“We had a good response,” says Movich. “One of our selling points was that the city will eventually go to mandatory composting, so we should know all about it.”
It’s not mandatory yet, but the NYC Compost Project, run by the New York City Department of Sanitation (DSNY), helps New Yorkers learn more about composting with workshops and courses. A composting program to collect organic material is expanding to nearly 200,000 residents by year's end, and city officials want to serve every home by the end of 2018. There are also economic incentives to participate, including the potential of a property tax rebate for homeowners.
Knowing More is Better
From throwing away trash, to recycling and composting, educating the building staff and residents is key and that education starts at the beginning—knowing where all of that garbage goes.
The rules of trash disposal are pretty simple. Residents must put all of their household garbage into securely-tied, heavy-duty non-transparent bags or leak-proof bins with tightly-fitting lids and there is no limit to the number of bags that they can put out for collection. However, not everything can be thrown away. For example, paint cans cannot be disposed of and must be taken to a special waste drop off site. Residents must also recycle glass, metal, rigid plastic, beverage cartons; paper and cardboard. To learn about other items that require specialized disposal, visit the DSNY’s website.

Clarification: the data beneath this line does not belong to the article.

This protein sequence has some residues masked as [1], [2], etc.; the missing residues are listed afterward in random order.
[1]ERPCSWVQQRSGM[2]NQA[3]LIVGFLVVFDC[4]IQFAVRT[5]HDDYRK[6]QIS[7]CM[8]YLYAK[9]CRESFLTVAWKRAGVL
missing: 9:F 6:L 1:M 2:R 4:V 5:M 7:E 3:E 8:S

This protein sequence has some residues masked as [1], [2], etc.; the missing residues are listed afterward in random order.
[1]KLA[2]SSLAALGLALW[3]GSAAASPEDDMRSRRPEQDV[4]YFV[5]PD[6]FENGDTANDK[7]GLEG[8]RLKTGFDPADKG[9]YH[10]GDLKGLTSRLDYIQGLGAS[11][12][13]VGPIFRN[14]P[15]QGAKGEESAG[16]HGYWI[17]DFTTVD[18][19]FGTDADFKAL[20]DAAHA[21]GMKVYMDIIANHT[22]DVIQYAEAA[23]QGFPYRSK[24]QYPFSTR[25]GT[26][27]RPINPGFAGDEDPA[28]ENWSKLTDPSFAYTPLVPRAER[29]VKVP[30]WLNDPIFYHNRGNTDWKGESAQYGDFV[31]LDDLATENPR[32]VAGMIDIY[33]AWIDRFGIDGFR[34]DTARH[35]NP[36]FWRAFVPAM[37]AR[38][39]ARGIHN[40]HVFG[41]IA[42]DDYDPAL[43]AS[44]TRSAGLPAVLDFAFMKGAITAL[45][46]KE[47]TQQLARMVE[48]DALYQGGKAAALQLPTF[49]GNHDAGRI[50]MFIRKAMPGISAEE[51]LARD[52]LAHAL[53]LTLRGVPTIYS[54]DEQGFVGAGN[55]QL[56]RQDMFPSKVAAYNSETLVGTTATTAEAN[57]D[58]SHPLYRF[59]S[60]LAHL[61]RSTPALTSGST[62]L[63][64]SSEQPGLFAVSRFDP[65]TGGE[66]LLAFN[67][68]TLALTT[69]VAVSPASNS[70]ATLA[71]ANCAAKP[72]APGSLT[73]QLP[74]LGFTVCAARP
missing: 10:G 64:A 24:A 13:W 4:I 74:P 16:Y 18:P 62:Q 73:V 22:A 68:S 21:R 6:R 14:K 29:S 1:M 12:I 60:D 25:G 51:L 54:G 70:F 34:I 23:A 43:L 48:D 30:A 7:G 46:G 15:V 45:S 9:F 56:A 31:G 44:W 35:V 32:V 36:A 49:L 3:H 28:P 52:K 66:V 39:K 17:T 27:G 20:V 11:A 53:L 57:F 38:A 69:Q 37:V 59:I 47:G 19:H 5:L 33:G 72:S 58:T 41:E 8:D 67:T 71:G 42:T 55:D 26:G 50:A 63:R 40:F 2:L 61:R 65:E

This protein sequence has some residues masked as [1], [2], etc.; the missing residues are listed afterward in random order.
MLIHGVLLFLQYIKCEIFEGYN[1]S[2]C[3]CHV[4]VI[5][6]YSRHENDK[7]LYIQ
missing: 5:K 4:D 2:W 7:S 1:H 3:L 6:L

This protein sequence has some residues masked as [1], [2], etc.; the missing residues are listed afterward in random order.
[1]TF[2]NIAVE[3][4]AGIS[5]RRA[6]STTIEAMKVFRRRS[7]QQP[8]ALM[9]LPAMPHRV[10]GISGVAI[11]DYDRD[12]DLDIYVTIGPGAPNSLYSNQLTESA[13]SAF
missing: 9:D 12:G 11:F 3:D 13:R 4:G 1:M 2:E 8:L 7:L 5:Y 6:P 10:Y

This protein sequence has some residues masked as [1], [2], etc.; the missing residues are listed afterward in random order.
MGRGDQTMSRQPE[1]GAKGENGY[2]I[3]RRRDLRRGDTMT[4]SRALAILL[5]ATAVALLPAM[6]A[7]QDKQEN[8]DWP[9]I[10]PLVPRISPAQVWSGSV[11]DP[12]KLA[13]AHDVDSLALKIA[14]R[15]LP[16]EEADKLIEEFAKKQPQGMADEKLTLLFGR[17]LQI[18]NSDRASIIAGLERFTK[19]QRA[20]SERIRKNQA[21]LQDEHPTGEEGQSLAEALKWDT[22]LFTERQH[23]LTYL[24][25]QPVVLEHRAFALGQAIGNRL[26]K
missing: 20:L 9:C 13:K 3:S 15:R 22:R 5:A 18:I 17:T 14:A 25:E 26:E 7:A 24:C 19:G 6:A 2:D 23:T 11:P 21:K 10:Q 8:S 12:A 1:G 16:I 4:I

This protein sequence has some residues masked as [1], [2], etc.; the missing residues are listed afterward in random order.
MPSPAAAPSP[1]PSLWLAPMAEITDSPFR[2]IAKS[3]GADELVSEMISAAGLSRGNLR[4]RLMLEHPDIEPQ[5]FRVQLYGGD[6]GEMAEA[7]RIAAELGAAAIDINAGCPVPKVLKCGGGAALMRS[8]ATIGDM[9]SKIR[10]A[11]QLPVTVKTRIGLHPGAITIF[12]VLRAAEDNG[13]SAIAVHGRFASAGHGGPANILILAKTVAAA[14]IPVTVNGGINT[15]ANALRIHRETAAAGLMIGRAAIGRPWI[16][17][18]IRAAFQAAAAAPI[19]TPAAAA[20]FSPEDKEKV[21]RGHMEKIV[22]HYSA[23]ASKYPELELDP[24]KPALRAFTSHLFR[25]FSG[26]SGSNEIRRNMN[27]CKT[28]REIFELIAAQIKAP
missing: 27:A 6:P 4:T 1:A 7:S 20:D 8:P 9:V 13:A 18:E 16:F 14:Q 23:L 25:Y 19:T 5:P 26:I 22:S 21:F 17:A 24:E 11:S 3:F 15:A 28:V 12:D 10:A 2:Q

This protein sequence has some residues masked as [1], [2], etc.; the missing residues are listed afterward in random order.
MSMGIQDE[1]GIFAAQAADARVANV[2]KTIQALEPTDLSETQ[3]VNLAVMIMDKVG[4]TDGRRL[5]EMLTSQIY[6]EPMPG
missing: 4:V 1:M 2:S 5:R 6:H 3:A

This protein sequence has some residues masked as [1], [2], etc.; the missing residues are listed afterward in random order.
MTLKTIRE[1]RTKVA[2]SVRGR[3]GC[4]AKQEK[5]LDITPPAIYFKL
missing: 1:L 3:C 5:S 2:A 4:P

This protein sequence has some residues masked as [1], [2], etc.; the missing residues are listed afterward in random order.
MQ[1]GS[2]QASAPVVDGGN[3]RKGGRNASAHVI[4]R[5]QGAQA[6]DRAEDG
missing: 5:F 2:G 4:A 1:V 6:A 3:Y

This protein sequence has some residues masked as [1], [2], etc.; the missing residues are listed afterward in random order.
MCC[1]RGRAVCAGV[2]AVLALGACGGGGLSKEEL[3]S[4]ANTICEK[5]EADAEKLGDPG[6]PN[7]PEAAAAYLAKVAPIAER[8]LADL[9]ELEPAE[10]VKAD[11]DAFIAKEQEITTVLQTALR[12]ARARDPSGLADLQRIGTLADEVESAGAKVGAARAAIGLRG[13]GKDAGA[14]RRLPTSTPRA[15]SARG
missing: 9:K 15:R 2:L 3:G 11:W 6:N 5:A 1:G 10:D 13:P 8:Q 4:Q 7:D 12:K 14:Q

According to the Citizen Budget Commission report, New York City’s trash is handled by two separate systems—one private and one public. DSNY serves residential buildings such as 800 West End Avenue, as well as commercial and non-profits. Of the 3.8 million tons DSNY collects annually, 14 percent is recycled. Of the waste collected by private carters, about 63 percent is recycled. Ten percent of what is collected is converted to energy.
GrowNYC says that paper waste that is properly separated from regular garbage is recycled locally or is processed for further recycling overseas. Glass, metal and plastics collected at the curbside are sent to New Jersey, where they are processed and sent to various recycling markets. However, New York City residents currently recycle only about 17% of their total waste---half of what they could be recycling under the current program.
“Our green committee does a fabulous job of providing residents with recycling education,” says Tim Lannan, chairman of the 800 West End board.
And that means keeping the staff and residents up-to-date on changes in trash, composting and recycling laws. For example, industry experts estimate that U.S. consumers throw away 400 million units of electronic equipment—cell phone and computers, for example—per year. As of January 1, 2015, consumers may no longer dispose of certain types of electronic equipment in landfills, waste-to-energy facilities, in the trash, or at curbside for trash pickup.
“No more e-waste can go to landfills, it has to be recycled,” says Jessica Schreiber, senior manager of apartment programs and outreach for the DSNY. “Residents can comply with the law and drop off electronic waste at any of the city’s 95 drop off points. We also host collection events 10 times a year, twice in each bureau. All consumers have to do is drive up to the event and we take the items right out of the car. We can also provide door-to-door pickup services.”